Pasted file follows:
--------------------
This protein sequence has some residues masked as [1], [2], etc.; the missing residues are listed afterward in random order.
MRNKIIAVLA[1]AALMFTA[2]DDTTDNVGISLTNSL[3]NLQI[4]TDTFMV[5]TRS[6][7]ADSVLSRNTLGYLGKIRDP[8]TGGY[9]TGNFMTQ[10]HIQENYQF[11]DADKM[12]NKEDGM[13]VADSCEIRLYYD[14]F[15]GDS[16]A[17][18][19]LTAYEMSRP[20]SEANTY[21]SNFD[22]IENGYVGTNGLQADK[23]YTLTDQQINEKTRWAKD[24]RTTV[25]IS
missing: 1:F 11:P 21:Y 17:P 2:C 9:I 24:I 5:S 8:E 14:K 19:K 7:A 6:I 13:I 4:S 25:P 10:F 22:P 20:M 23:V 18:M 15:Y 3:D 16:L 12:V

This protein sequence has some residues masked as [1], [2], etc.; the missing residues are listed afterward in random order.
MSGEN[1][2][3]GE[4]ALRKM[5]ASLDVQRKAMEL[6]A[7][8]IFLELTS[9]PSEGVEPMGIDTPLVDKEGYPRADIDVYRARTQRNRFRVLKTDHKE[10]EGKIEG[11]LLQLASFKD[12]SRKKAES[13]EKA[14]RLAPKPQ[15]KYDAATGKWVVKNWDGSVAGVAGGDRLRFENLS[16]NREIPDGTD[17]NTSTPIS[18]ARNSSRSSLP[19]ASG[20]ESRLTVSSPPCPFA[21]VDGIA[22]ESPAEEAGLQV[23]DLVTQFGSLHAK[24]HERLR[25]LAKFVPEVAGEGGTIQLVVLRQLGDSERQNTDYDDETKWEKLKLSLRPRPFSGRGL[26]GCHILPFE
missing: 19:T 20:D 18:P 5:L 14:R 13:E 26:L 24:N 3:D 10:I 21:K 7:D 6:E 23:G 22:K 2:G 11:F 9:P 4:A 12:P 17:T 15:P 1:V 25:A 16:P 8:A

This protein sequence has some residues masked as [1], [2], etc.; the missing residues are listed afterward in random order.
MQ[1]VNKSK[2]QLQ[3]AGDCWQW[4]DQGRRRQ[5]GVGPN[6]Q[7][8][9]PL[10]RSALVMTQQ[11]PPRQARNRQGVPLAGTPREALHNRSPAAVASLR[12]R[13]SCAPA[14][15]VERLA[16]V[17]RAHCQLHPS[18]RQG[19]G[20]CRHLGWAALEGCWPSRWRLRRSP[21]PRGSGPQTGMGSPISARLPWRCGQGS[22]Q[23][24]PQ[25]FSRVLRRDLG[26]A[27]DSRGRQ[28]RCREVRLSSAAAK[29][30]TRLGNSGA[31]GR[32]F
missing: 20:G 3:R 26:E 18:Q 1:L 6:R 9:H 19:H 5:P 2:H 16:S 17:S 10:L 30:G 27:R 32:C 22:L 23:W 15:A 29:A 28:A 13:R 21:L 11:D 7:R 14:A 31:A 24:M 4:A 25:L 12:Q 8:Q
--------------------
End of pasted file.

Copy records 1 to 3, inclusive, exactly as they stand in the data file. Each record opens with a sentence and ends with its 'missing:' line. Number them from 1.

This protein sequence has some residues masked as [1], [2], etc.; the missing residues are listed afterward in random order.
MRNKIIAVLA[1]AALMFTA[2]DDTTDNVGISLTNSL[3]NLQI[4]TDTFMV[5]TRS[6][7]ADSVLSRNTLGYLGKIRDP[8]TGGY[9]TGNFMTQ[10]HIQENYQF[11]DADKM[12]NKEDGM[13]VADSCEIRLYYD[14]F[15]GDS[16]A[17][18][19]LTAYEMSRP[20]SEANTY[21]SNFD[22]IENGYVGTNGLQADK[23]YTLTDQQINEKTRWAKD[24]RTTV[25]IS
missing: 1:F 11:P 21:Y 17:P 2:C 9:I 24:I 5:S 8:E 14:K 19:K 7:A 6:I 13:I 4:S 25:P 10:F 22:P 20:M 23:V 18:M 15:Y 3:D 16:L 12:V

This protein sequence has some residues masked as [1], [2], etc.; the missing residues are listed afterward in random order.
MSGEN[1][2][3]GE[4]ALRKM[5]ASLDVQRKAMEL[6]A[7][8]IFLELTS[9]PSEGVEPMGIDTPLVDKEGYPRADIDVYRARTQRNRFRVLKTDHKE[10]EGKIEG[11]LLQLASFKD[12]SRKKAES[13]EKA[14]RLAPKPQ[15]KYDAATGKWVVKNWDGSVAGVAGGDRLRFENLS[16]NREIPDGTD[17]NTSTPIS[18]ARNSSRSSLP[19]ASG[20]ESRLTVSSPPCPFA[21]VDGIA[22]ESPAEEAGLQV[23]DLVTQFGSLHAK[24]HERLR[25]LAKFVPEVAGEGGTIQLVVLRQLGDSERQNTDYDDETKWEKLKLSLRPRPFSGRGL[26]GCHILPFE
missing: 19:T 20:D 18:P 5:L 14:R 13:E 26:L 24:N 3:D 10:I 21:K 7:D 6:E 23:G 22:K 2:G 11:F 9:P 4:A 12:P 17:T 15:P 1:V 25:A 16:P 8:A

This protein sequence has some residues masked as [1], [2], etc.; the missing residues are listed afterward in random order.
MQ[1]VNKSK[2]QLQ[3]AGDCWQW[4]DQGRRRQ[5]GVGPN[6]Q[7][8][9]PL[10]RSALVMTQQ[11]PPRQARNRQGVPLAGTPREALHNRSPAAVASLR[12]R[13]SCAPA[14][15]VERLA[16]V[17]RAHCQLHPS[18]RQG[19]G[20]CRHLGWAALEGCWPSRWRLRRSP[21]PRGSGPQTGMGSPISARLPWRCGQGS[22]Q[23][24]PQ[25]FSRVLRRDLG[26]A[27]DSRGRQ[28]RCREVRLSSAAAK[29][30]TRLGNSGA[31]GR[32]F
missing: 20:G 3:R 26:E 18:Q 1:L 6:R 9:H 19:H 5:P 2:H 16:S 17:S 10:L 30:G 27:R 32:C 22:L 23:W 15:A 29:A 28:A 13:R 21:L 11:D 7:R 14:A 31:A 24:M 4:A 25:L 12:Q 8:Q